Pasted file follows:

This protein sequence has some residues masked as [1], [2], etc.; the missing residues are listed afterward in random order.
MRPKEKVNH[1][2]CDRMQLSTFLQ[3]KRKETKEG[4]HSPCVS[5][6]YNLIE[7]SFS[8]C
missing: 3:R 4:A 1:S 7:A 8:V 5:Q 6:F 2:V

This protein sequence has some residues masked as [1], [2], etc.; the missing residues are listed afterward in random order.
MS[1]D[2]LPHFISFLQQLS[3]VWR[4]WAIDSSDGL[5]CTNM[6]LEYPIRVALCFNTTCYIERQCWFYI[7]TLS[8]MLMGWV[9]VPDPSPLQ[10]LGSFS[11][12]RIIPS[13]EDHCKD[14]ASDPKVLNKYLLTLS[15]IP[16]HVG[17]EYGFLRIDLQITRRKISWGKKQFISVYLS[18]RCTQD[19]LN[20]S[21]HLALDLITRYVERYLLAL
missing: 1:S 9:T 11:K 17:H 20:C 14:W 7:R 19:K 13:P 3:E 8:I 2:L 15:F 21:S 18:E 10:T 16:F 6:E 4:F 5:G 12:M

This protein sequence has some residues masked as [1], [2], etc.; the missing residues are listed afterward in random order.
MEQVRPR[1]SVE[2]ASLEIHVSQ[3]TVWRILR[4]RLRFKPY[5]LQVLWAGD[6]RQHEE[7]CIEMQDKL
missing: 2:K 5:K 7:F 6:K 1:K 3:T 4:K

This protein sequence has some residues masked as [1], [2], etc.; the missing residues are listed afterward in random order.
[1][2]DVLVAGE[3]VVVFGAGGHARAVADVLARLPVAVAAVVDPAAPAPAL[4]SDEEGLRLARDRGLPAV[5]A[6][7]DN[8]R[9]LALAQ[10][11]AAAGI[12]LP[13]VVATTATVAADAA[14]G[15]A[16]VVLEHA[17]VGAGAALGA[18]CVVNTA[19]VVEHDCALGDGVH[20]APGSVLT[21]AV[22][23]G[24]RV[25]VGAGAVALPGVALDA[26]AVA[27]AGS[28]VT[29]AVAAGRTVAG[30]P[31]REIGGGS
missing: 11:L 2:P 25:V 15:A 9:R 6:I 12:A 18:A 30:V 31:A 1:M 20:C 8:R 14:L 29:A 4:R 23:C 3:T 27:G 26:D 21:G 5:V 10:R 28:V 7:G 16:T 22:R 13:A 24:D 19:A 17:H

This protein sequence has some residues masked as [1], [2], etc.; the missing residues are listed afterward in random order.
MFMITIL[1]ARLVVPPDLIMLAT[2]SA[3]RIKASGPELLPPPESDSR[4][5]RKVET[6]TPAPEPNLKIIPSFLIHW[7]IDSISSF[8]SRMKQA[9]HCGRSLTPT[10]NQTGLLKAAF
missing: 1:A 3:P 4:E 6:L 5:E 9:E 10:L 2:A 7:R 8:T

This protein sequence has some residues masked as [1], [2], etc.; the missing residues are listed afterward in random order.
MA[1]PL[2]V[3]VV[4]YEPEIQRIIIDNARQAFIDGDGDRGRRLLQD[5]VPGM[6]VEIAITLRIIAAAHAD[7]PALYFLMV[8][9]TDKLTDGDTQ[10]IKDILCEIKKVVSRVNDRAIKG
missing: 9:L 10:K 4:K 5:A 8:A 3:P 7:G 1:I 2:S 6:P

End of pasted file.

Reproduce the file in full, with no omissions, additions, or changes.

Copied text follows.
This protein sequence has some residues masked as [1], [2], etc.; the missing residues are listed afterward in random order.
MRPKEKVNH[1][2]CDRMQLSTFLQ[3]KRKETKEG[4]HSPCVS[5][6]YNLIE[7]SFS[8]C
missing: 3:R 4:A 1:S 7:A 8:V 5:Q 6:F 2:V

This protein sequence has some residues masked as [1], [2], etc.; the missing residues are listed afterward in random order.
MS[1]D[2]LPHFISFLQQLS[3]VWR[4]WAIDSSDGL[5]CTNM[6]LEYPIRVALCFNTTCYIERQCWFYI[7]TLS[8]MLMGWV[9]VPDPSPLQ[10]LGSFS[11][12]RIIPS[13]EDHCKD[14]ASDPKVLNKYLLTLS[15]IP[16]HVG[17]EYGFLRIDLQITRRKISWGKKQFISVYLS[18]RCTQD[19]LN[20]S[21]HLALDLITRYVERYLLAL
missing: 1:S 9:T 11:K 17:H 20:C 14:W 7:R 19:K 13:P 3:E 8:I 2:L 15:F 21:S 18:E 10:T 16:F 6:E 4:F 5:G 12:M

This protein sequence has some residues masked as [1], [2], etc.; the missing residues are listed afterward in random order.
MEQVRPR[1]SVE[2]ASLEIHVSQ[3]TVWRILR[4]RLRFKPY[5]LQVLWAGD[6]RQHEE[7]CIEMQDKL
missing: 2:K 5:K 7:F 6:K 1:K 3:T 4:K

This protein sequence has some residues masked as [1], [2], etc.; the missing residues are listed afterward in random order.
[1][2]DVLVAGE[3]VVVFGAGGHARAVADVLARLPVAVAAVVDPAAPAPAL[4]SDEEGLRLARDRGLPAV[5]A[6][7]DN[8]R[9]LALAQ[10][11]AAAGI[12]LP[13]VVATTATVAADAA[14]G[15]A[16]VVLEHA[17]VGAGAALGA[18]CVVNTA[19]VVEHDCALGDGVH[20]APGSVLT[21]AV[22][23]G[24]RV[25]VGAGAVALPGVALDA[26]AVA[27]AGS[28]VT[29]AVAAGRTVAG[30]P[31]REIGGGS
missing: 11:L 2:P 25:V 15:A 9:R 6:I 12:A 18:A 30:V 31:A 1:M 20:C 8:R 14:L 29:A 4:R 23:C 3:T 27:G 26:D 21:G 5:V 10:R 28:V 7:G 16:T 22:R 13:A 24:D 19:A 17:H

This protein sequence has some residues masked as [1], [2], etc.; the missing residues are listed afterward in random order.
MFMITIL[1]ARLVVPPDLIMLAT[2]SA[3]RIKASGPELLPPPESDSR[4][5]RKVET[6]TPAPEPNLKIIPSFLIHW[7]IDSISSF[8]SRMKQA[9]HCGRSLTPT[10]NQTGLLKAAF
missing: 1:A 3:P 4:E 6:L 5:E 9:E 10:L 2:A 7:R 8:T

This protein sequence has some residues masked as [1], [2], etc.; the missing residues are listed afterward in random order.
MA[1]PL[2]V[3]VV[4]YEPEIQRIIIDNARQAFIDGDGDRGRRLLQD[5]VPGM[6]VEIAITLRIIAAAHAD[7]PALYFLMV[8][9]TDKLTDGDTQ[10]IKDILCEIKKVVSRVNDRAIKG
missing: 9:L 10:K 4:K 5:A 8:A 3:P 7:G 1:I 2:S 6:P